Ría Lagartos, Yucatán — Under an ongoing conservation program, 585 more flamingos were recently tagged at the Ría Lagartos Natural Protected Area on the coast.
Authorities estimate 40,000 flamingos live in the area, the largest number reported since 2015.
Since the flamingo monitoring program began in 1987, 5,973 tags have been placed on their strong, spindly legs.
In June, conservationists declared a banner year for the flamingos, with a record 21,960 nests counted in the 233-square-mile reserve in the northeast corner of the Yucatán Peninsula.
The program makes it possible for them to follow and observe the behavior of these distinctive pink birds in Mexico and the Caribbean.
The national commissioner, Alejandro Del Mazo Maza, pointed out that thanks to the satellite transmitters placed in five flamingos, it was possible to verify that the same population of this species moves between Mexico and Cuba.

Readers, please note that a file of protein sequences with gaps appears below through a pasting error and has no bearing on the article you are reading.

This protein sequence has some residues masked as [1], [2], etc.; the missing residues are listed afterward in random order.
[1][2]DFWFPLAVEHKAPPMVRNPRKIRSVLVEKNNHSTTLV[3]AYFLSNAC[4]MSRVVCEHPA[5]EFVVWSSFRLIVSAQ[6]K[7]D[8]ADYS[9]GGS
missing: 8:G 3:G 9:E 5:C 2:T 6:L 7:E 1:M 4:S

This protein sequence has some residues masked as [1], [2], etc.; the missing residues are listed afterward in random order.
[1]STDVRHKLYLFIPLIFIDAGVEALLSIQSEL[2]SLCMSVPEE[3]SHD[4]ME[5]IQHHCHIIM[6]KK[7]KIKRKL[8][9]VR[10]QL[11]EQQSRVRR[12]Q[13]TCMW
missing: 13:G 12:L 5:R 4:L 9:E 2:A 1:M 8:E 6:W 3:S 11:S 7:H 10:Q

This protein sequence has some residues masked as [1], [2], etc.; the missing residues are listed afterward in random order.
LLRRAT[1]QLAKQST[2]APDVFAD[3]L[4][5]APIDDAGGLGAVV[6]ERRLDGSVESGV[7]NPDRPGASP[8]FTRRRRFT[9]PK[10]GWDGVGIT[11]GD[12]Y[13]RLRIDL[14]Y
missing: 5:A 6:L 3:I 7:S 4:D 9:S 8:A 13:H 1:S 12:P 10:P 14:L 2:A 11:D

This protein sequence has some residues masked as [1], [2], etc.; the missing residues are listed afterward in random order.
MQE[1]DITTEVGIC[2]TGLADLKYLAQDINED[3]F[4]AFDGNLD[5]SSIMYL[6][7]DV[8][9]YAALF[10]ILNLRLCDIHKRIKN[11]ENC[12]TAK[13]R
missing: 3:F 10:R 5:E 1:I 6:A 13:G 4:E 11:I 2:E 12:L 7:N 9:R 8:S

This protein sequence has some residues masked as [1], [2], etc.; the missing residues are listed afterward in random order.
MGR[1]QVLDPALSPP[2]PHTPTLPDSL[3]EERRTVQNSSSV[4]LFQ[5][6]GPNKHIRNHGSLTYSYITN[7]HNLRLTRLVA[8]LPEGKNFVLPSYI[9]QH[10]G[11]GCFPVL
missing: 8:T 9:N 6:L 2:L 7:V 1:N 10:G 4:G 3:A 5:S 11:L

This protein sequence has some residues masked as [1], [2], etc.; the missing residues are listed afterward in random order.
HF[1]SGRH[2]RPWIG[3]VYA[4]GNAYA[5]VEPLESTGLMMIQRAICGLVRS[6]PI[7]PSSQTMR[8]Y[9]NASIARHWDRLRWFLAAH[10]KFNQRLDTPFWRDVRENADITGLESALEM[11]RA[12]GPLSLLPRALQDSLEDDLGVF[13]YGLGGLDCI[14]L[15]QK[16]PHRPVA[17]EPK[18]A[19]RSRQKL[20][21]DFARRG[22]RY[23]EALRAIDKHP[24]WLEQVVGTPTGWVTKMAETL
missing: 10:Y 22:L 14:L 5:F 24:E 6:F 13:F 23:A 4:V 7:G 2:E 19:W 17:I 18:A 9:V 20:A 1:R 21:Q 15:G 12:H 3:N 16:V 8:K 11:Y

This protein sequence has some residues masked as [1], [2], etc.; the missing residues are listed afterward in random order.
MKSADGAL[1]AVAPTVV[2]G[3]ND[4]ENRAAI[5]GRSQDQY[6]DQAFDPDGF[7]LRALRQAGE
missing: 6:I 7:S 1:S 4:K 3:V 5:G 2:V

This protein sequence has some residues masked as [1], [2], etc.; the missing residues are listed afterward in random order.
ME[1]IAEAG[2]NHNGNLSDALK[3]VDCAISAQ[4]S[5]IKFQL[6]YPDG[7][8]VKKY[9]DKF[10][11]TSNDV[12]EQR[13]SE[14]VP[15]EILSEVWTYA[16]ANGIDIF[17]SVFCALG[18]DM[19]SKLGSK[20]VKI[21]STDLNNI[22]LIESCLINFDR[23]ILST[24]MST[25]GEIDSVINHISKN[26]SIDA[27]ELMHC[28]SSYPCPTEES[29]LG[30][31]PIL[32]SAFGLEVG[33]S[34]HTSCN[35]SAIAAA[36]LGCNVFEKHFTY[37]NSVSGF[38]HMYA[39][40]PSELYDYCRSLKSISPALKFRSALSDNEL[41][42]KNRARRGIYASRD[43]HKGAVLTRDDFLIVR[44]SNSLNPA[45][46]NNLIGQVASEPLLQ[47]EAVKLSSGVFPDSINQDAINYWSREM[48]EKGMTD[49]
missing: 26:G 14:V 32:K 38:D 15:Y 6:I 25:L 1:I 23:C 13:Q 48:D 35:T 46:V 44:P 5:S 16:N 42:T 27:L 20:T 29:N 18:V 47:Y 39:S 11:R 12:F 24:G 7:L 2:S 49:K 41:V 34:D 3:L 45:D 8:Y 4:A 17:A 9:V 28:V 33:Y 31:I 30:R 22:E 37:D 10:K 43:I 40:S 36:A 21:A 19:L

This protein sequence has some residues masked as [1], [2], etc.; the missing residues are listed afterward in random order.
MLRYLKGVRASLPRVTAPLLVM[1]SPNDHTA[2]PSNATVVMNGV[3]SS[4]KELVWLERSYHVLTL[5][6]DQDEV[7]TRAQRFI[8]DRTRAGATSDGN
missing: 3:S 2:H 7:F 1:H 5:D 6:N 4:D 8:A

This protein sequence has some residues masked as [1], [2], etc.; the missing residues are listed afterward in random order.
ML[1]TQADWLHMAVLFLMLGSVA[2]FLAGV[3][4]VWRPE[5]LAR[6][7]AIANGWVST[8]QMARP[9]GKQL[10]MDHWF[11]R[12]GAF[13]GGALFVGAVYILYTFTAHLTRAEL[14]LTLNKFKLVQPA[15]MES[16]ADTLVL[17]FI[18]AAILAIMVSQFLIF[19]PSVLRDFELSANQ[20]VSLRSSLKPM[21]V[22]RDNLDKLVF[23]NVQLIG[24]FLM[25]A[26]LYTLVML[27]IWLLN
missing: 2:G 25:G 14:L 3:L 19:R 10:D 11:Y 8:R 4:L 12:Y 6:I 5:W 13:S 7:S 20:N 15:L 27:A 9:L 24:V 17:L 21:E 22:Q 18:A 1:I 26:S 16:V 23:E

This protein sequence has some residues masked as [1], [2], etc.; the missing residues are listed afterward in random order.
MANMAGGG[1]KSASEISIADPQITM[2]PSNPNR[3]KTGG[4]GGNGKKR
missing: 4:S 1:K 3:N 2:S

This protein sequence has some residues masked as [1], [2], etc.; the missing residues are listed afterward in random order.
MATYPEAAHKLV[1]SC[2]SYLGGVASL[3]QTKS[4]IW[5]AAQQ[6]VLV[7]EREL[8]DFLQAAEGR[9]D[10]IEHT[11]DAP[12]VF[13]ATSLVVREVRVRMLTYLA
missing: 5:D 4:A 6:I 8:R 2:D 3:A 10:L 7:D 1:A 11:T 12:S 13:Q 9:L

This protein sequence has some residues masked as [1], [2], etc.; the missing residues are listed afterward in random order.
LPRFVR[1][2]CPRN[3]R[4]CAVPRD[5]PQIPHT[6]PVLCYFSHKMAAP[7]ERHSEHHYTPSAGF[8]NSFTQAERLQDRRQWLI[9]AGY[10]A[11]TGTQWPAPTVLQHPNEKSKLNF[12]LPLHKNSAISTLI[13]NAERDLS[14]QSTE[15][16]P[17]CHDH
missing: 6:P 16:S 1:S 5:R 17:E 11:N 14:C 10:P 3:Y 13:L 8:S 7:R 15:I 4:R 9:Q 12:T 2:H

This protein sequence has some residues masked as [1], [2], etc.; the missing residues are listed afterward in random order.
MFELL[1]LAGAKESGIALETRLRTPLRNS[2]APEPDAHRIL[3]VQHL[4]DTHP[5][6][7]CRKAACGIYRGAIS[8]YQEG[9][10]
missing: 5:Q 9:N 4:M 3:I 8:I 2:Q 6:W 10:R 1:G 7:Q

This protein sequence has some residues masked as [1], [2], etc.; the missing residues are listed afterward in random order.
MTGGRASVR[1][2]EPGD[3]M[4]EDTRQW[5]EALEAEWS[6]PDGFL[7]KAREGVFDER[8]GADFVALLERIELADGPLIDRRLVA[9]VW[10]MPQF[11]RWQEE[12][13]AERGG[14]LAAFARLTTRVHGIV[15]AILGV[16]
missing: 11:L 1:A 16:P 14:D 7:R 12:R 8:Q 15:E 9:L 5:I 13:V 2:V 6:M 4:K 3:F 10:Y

Since 2002, Fundación Pedro and Elena Hernández A.C. has collaborated directly with the conservation program Flamenco del Caribe in Yucatán, in coordination with CONANP, the federal agency that oversees protected wildlife area.
Bárbara Hernández, president of foundation, commented that this effort has set a precedent for international success on the recovery of the iconic species.
Tagging involves the placement of two rings on the flamenco’s legs, a plastic one with an identification number, and a metallic one with contact and identification data.
The Ría Lagartos zone is Mexico’s most critical flamingo breeding habitat.